Why doesn't anyone ever overpay Bob Howry?

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Bob Howry is apparently one of the most underrated or at least unluckiest relievers in baseball, because for the second straight offseason he’s managed only a one-year deal for modest money while inferior relievers get multi-year pacts for several times as much.
Brandon Lyon got $15 million over three years from the Astros. Fernando Rodney got $11 million over two years from the Angels. LaTroy Hawkins got $7.5 million over two years from the Brewers. John Grabow got $7.5 million over two years from the Cubs. Yet over the weekend Howry inked a one-year, $3 million contract with the Diamondbacks after playing last season on a one-year, $2.75 million deal with the Giants.
During the past half-dozen seasons Howry has had an ERA above 3.39 once, and in the other five years posted marks of 2.47, 2.74, 3.17, 3.32, and 3.39. He’s also been very durable, making 79, 84, 78, 72, and 63 appearances in the past five seasons. Among all active relievers with at least 500 appearances Howry’s adjusted ERA+ of 125 ranks 10th, and in the past six seasons only Mariano Rivera, Joe Nathan, Francisco Rodriguez, Francisco Cordero, Scot Shields, Chad Qualls, and Scott Linebrink have logged as many innings with a better ERA+.
Howry is 36 years old, next season will be his 13th in the big leagues, and he’s had a below-average ERA twice, yet after signing a one-year deal with the Diamondbacks he’s earned around $22 million for his entire career. Not bad money, obviously, but Lyon was just handed $15 million for three years and Danys Baez just finished a three-year, $19 million deal. Sometimes it seems like general managers randomly decide which relievers to overpay, and for whatever reason that dart has never really landed on Howry.

Steven Matz likely to start season on DL; Zack Wheeler to adhere to innings limit

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Mets manager Terry Collins said on Wednesday, “It’s unlikely that [Steven Matz] will start the season with us.” The final spot in the Mets’ starting rotation will go to either Zack Wheeler or Seth Lugo, Newsday’s Marc Carig reports.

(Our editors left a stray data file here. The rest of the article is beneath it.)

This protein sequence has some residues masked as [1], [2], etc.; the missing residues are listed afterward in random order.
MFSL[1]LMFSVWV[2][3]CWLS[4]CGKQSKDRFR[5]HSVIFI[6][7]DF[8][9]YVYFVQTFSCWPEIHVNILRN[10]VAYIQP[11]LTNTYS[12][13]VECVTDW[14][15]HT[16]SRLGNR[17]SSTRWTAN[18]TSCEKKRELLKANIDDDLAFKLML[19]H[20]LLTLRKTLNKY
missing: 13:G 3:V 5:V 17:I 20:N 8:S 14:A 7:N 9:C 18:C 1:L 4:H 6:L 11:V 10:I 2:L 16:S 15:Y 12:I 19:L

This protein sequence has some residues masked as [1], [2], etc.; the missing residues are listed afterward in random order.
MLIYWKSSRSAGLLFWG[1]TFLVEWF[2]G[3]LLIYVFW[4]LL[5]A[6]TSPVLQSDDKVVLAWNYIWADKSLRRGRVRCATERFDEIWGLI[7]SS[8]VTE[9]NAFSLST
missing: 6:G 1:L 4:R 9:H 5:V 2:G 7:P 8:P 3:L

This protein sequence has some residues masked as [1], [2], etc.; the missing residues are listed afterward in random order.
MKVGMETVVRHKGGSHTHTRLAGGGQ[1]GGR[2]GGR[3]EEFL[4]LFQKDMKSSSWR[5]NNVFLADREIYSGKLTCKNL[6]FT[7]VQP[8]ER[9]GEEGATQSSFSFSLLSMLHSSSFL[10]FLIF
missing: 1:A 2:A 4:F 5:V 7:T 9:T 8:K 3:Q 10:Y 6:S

On Wheeler’s innings limit, assistant GM John Ricco said, “There’s going to be some number but we don’t exactly know what that is.” Wheeler missed the last two seasons after undergoing Tommy John surgery.

Neither Wheeler nor Lugo have had terrific springs as each carries a 5.11 and 5.56 Grapefruit League ERA, respectively. However, Carig notes that Wheeler has impressed simply by appearing healthy and brandishing a fastball that once again sits in the mid- to high-90’s. Lugo, meanwhile, proved crucial to the Mets last year, posting a 2.67 ERA across eight starts and nine relief appearances.

Rockies sign 30-year lease to stay in Coors Field

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Nick Groke of the Denver Post reports that the Rockies agreed to a $200 million, 30-year lease with the Metropolitan Baseball Stadium District, which is the state division that owns Coors Field. As part of the deal, the Rockies will lease and develop a plot of land south of the stadium, which will cost the team $125 million for 99 years.

As Groke points out, had the Rockies not reached a deal by Thursday, March 30, the lease would have rolled over for five more years.

Rockies owner Dick Monfort issued a statement, saying, “We are proud that Coors Field will continue to be a vital part of a vibrant city, drawing fans from near and far and making our Colorado residents proud.”

The Rockies moved into Coors Field in 1995. It is the National League’s third oldest stadium. In that span of time, the Rockies have made the playoffs three times, the last coming in 2009 when they lost in the NLDS to the Phillies. The Rockies were swept in the 2007 World Series by the Red Sox.